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After seeing TinTin: The Secret of the Unicorn behind closed doors at E3 earlier this year we were convinced that, despite being aimed squarely at a very young audience, there was a real possibility of it crossing the line into hardcore must-have territory too. Sadly this isn’t quite that game – primarily because it’s light on genuine challenge and not really long enough – but that target market are in for an absolute treat. This is a game that’s got real love for the source material, charm by the bucket load and enough different modes and challenges to satisfy even the most demanding of junior completionists.

It also steals from the best. Some of the biggest moments in the game are inspired by titles like Uncharted 2 and Pilotwings, and the neat little puzzle-box set-pieces that crop up every so often are oddly reminiscent of sequences from games such as L.A. Noire and Heavy Rain. Like almost all movie licences it hedges its bets relentlessly with driving sections, flying sequences, quick-time events and third-person action set-pieces all present and correct. Those bits of business are all solidly entertaining if derivative, but the bulk of the experience is made up of the sideways-on, two-dimensional platforming sections.

And these bits are an absolute joy. They’ve clearly been influenced by games like the original Prince of Persia and the Commodore 64 classic Impossible Mission, although this is a thoroughbred platformer first and foremost. There is some light puzzling (throw the burning torch to burn the rope etc) and also some stealth, and the most entertaining aspect of each new screen is finding a way to stop it all from descending into a mindless beat ‘em up. The toys that help you to do that – stray banana skins, beach balls, empty suits of armour, chandeliers – are never particularly difficult to find, but you’re occasionally tasked with dispatching two or more enemies with one makeshift weapon.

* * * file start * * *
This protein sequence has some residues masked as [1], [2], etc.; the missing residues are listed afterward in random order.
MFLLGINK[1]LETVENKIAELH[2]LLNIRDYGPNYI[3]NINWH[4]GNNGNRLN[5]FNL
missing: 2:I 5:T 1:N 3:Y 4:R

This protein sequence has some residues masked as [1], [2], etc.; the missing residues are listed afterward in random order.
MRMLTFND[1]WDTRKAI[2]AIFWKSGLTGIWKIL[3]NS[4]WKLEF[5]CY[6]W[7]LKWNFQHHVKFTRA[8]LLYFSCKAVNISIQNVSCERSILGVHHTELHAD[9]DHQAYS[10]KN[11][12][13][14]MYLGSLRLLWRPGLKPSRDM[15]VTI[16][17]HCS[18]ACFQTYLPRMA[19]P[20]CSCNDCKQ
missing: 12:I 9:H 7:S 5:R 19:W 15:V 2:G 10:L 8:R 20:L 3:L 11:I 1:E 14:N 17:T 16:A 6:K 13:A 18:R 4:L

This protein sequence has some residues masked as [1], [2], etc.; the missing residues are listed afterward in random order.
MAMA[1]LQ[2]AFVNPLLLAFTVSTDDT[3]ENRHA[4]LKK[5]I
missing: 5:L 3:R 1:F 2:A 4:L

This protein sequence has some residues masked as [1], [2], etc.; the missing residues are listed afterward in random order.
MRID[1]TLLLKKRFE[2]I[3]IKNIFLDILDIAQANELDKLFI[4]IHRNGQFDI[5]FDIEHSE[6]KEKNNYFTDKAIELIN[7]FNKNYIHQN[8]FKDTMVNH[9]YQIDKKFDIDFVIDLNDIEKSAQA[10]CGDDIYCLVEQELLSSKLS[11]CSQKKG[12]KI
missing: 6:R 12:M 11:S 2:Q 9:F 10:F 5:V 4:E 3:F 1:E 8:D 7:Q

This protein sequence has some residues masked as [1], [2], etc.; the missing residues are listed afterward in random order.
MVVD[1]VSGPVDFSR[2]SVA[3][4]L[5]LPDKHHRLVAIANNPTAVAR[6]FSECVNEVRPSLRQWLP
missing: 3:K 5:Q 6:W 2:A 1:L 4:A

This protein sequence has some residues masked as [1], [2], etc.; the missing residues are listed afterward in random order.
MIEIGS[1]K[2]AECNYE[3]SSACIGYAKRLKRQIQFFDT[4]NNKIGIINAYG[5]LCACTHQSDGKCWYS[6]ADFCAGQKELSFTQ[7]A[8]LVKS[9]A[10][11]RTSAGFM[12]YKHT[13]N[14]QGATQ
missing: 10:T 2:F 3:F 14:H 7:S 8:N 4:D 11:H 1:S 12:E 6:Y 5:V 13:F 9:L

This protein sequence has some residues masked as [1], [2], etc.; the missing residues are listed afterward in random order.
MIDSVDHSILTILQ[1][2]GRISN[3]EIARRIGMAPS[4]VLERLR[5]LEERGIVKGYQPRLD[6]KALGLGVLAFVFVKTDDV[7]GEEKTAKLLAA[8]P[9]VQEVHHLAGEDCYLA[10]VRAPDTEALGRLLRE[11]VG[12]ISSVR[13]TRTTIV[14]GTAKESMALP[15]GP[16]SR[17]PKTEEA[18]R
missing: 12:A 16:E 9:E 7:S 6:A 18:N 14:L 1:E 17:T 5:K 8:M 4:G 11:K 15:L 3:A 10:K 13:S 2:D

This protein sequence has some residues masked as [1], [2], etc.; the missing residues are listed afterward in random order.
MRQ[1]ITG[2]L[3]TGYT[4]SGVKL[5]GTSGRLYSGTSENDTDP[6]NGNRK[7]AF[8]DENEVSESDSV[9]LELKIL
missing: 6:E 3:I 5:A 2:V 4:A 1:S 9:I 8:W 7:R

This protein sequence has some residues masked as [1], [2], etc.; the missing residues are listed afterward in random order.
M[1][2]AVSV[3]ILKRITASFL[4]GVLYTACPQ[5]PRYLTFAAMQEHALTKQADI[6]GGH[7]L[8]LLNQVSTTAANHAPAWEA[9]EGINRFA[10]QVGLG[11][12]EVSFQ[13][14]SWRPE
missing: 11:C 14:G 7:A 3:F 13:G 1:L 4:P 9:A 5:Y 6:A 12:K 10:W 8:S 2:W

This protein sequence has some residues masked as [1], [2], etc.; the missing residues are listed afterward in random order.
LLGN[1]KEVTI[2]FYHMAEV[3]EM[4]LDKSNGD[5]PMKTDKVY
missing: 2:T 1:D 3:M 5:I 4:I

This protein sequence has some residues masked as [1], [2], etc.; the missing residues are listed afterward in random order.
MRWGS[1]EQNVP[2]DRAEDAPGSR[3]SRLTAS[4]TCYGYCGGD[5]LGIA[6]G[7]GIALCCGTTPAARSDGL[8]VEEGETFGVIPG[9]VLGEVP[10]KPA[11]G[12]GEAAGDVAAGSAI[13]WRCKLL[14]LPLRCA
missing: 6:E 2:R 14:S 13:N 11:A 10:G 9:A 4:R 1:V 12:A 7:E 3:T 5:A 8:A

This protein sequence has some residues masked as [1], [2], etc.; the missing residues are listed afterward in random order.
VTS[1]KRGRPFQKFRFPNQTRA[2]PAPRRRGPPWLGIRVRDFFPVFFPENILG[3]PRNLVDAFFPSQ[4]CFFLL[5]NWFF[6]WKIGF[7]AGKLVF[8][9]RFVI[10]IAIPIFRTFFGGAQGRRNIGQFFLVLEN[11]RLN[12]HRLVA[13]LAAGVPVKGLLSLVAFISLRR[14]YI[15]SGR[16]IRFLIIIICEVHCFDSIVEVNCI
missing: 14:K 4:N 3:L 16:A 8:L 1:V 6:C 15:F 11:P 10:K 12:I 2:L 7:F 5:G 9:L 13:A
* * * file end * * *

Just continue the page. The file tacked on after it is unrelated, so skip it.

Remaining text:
This is where the game is at its most endearing. At one point we threw an empty plant pot (or what looked like one) onto the head of one enemy, and when his companions ran to his aid he panicked and started dispatching them with a flurry of blind punches, before shakily walking straight into a wall and knocking himself out cold. The hilarious character animations during these moments are straight out of those classic Warner Brothers cartoons, and discovering them is a reward in itself. Being crafty and stealthy is always rewarded, and you’re frequently able to sneak around unseen in air vents planning your next move if things get a bit hot.

The fact that things will never get hot for experienced players isn’t quite as detrimental as you’d first think, as a surprisingly relentless pace manages to keeps things feeling quite fresh. This means that the main story mode isn’t especially lengthy – anyone who’s played more than a few classic platformers in their time could probably race through it in about five hours – but a smattering of easy-to-find collectibles add some replay value, and the co-op missions (which can be completed alone if preferred) are almost as substantial as the main game; and even more consistently inventive. If you’re a parent and like the idea of playing a game co-operatively with your kids, then this is only a few notches beneath some of Nintendo’s finest output.

The controls aren’t quite as tight as they could be and the presentation is occasionally scrappy – especially those repetitive FMV cutaways of your location, which replace traditional loading screens – so while it isn’t a perfect kids game, it comes far closer than anticipated. Everything that isn’t a 2D platforming section is fine but far from ground-breaking, but those elements are essentially the glue that hold the rest of the package together, as well as lend a (seemingly mandatory) sense of variety to proceedings. TinTin: The Secret of the Unicorn is a slight game to be sure but it’s also an undeniably impressive one; not only a kids game but a movie licence, and an unusually thoughtful example of both.

TinTin: The Secret of the Unicorn is available now on Xbox 360, Playstation 3, Nintendo Wii, PC and Nintendo 3DS.

Watch the TinTin: The Secret of the Unicorn trailer below: 

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Team Zavvi

Team Zavvi


A collection of thoughts, opinions and news from the staff at Zavvi.